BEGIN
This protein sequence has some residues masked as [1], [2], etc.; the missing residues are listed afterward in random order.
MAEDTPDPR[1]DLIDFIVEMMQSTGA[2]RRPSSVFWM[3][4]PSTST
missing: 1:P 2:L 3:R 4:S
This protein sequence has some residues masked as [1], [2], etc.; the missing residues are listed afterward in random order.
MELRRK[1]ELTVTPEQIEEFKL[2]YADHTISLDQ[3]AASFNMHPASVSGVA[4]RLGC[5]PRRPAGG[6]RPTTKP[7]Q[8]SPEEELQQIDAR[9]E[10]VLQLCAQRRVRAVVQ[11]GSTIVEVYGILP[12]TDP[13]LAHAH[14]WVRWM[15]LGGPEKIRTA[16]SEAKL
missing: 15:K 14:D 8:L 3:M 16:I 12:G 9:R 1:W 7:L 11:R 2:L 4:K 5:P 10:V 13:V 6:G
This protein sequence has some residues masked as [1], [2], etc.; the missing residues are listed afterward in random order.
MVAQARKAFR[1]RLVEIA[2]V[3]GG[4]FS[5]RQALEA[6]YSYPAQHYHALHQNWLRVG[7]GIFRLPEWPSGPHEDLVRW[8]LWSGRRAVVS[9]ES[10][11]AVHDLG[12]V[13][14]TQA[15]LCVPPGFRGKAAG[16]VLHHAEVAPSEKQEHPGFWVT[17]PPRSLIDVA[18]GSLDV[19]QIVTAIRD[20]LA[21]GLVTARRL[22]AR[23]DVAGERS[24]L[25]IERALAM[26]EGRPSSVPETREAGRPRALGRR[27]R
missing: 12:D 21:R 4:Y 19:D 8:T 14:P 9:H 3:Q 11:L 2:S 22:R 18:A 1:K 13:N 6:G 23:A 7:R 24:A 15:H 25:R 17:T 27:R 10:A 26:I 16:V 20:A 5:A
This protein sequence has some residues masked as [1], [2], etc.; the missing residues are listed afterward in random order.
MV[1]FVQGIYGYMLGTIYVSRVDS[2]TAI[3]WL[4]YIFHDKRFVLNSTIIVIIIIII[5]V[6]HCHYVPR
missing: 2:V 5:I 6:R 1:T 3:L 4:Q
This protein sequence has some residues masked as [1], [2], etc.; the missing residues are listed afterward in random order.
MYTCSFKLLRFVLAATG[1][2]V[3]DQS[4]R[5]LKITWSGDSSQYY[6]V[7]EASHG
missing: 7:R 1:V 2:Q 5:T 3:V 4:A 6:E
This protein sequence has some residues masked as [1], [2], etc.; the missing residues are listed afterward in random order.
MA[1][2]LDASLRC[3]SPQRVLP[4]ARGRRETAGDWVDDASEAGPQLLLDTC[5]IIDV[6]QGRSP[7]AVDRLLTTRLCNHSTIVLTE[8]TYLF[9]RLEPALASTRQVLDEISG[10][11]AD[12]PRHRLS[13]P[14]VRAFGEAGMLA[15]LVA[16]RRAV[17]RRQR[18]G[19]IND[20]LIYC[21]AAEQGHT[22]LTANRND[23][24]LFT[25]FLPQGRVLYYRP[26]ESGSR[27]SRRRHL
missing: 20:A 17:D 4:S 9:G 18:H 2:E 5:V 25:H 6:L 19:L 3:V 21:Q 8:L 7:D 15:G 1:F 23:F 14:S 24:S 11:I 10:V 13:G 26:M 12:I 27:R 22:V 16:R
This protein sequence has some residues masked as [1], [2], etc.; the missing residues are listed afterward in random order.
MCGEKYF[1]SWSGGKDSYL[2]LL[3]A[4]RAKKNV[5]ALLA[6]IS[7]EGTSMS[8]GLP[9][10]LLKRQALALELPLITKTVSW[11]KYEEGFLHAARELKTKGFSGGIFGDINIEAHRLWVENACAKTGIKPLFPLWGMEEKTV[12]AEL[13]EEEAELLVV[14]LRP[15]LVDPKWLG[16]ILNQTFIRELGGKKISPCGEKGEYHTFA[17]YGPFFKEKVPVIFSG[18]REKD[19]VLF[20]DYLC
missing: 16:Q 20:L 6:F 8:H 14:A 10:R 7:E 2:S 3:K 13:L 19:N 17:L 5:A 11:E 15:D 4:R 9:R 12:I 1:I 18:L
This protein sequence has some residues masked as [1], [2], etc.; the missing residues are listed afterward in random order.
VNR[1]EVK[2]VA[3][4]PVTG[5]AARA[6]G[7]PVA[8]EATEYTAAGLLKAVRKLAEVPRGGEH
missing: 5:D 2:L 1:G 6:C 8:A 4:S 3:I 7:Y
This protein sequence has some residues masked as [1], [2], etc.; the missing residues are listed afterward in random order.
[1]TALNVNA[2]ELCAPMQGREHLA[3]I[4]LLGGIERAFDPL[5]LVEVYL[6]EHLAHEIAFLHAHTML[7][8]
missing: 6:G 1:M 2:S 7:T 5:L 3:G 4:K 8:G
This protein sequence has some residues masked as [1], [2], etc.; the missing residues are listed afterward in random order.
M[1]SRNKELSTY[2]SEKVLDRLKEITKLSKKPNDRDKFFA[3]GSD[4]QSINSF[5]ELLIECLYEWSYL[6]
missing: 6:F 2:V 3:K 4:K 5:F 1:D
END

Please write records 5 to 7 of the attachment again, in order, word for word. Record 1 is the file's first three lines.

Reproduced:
This protein sequence has some residues masked as [1], [2], etc.; the missing residues are listed afterward in random order.
MYTCSFKLLRFVLAATG[1][2]V[3]DQS[4]R[5]LKITWSGDSSQYY[6]V[7]EASHG
missing: 7:R 1:V 2:Q 5:T 3:V 4:A 6:E
This protein sequence has some residues masked as [1], [2], etc.; the missing residues are listed afterward in random order.
MA[1][2]LDASLRC[3]SPQRVLP[4]ARGRRETAGDWVDDASEAGPQLLLDTC[5]IIDV[6]QGRSP[7]AVDRLLTTRLCNHSTIVLTE[8]TYLF[9]RLEPALASTRQVLDEISG[10][11]AD[12]PRHRLS[13]P[14]VRAFGEAGMLA[15]LVA[16]RRAV[17]RRQR[18]G[19]IND[20]LIYC[21]AAEQGHT[22]LTANRND[23][24]LFT[25]FLPQGRVLYYRP[26]ESGSR[27]SRRRHL
missing: 20:A 17:D 4:S 9:G 18:H 2:E 5:V 25:H 6:L 19:L 3:V 21:Q 8:L 7:D 15:G 1:F 23:F 14:S 24:S 11:I 10:V 13:G 26:M 12:I 27:R 22:V 16:R
This protein sequence has some residues masked as [1], [2], etc.; the missing residues are listed afterward in random order.
MCGEKYF[1]SWSGGKDSYL[2]LL[3]A[4]RAKKNV[5]ALLA[6]IS[7]EGTSMS[8]GLP[9][10]LLKRQALALELPLITKTVSW[11]KYEEGFLHAARELKTKGFSGGIFGDINIEAHRLWVENACAKTGIKPLFPLWGMEEKTV[12]AEL[13]EEEAELLVV[14]LRP[15]LVDPKWLG[16]ILNQTFIRELGGKKISPCGEKGEYHTFA[17]YGPFFKEKVPVIFSG[18]REKD[19]VLF[20]DYLC
missing: 16:Q 20:L 6:F 8:H 14:A 10:R 7:E 2:S 3:K 13:L 19:N 17:L 5:A 11:E 15:D 4:R 9:R 12:I 1:I 18:L